I want to remove and install the inline 6 cylinder motor on my 1966
Chevy II and 1974 Nova. I want to fix some oil leaks and clean up the
underhood area. I'm planning on buying a hoist with 2 ton capacity and
then a length of chain to connnect the hoist to the motor.
1. Is the use of the chain an ok idea?
2. Where do I connect the host to the motor?
3. Do I have to use a headbolt and if so do I then have to replace the
head gasket? Any other issues about using the headbolt?
4. Do I pull the motor alone or should I keep the motor, bell housing
and manual transmission together during the removal and install?
Any suggestions/recommendations regarding removing and installing the
motors would be appreciated.
I haven't hoisted an inline 6 but have V8 many times. A chain works great.
I've connected the chain to an intake manifold bolt - replaced it with a
You can pull the engine and tranny together or separate. Together usually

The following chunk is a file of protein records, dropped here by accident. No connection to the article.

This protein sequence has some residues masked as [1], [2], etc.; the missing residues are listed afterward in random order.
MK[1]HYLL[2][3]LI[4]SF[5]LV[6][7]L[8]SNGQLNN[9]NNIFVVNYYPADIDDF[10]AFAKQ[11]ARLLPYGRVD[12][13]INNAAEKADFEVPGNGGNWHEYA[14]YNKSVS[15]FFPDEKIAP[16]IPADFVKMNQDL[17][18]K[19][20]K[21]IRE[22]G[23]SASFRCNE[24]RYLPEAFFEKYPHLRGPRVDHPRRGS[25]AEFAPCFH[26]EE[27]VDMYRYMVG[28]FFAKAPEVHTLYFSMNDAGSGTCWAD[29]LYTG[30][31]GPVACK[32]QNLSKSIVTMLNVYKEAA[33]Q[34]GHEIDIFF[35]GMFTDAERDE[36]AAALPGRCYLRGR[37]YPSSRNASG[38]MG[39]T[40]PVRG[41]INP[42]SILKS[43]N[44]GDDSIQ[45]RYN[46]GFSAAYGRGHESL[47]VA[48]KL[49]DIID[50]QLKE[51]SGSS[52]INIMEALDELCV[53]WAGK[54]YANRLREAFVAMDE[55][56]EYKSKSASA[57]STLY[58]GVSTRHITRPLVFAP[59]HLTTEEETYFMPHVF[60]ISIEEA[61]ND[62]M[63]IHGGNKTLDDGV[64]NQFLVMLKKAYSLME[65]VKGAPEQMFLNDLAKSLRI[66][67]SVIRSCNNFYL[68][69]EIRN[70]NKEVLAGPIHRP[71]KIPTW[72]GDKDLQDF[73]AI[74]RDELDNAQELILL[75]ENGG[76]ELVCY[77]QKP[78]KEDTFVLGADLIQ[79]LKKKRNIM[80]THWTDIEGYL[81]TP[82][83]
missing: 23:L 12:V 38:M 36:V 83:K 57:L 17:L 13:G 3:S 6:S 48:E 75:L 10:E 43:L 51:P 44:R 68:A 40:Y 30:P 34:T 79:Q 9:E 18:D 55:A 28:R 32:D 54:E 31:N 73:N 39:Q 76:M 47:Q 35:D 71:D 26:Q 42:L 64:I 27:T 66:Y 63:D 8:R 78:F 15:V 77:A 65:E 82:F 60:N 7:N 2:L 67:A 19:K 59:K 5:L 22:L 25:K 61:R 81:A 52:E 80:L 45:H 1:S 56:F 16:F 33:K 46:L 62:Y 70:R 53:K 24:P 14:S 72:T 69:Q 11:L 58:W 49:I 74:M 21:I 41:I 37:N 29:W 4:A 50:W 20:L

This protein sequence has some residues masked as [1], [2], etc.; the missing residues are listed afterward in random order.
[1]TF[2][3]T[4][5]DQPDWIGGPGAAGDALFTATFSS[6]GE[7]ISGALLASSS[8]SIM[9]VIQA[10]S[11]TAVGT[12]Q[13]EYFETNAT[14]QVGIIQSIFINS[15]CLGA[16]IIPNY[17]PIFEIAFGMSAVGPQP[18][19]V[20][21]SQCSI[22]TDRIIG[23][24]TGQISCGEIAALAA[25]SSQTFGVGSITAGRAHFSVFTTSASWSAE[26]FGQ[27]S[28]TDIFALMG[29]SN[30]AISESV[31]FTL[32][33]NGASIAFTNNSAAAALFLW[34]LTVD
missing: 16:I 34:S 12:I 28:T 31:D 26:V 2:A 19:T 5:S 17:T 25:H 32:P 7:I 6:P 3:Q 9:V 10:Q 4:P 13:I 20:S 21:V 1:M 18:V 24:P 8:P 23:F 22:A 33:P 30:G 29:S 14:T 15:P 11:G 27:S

has problems trying to get the engine over the rad frame and the tranny
jams at the firewall. The engine/tranny has to tilt at quite an angle. You
can buy a hoist accessory that will allow you to keep the engine level or
Have you tried Inliners International at http://www.inliners.org? They
specialize in inline 6s - typically stovebolts like yours.
On most 250s you'll find a hook attached just forward and just behind
the valve cover. If the car has AC the front hook will be part of the
AC bracket. If not the hoisting hook will be just to the side of the
thermostat housing. Use a short 24-28" chain between the 2 hoisting
points and hook your hoist to this chain. Removing engine and trans as
a unit is no big deal if you remove the grill, radiator etc. first.
Otherwise you'll need to remove the hood and tilt the driveline while
lifting dangerously high.
On Thu, 01 Jun 2006 05:45:27 GMT, Eugene Blanchard
The six in my old '74 Nova had a pair of lifting rings on it. One bolted
to the head on the rear near the firewall and the other one was on the
front of the head.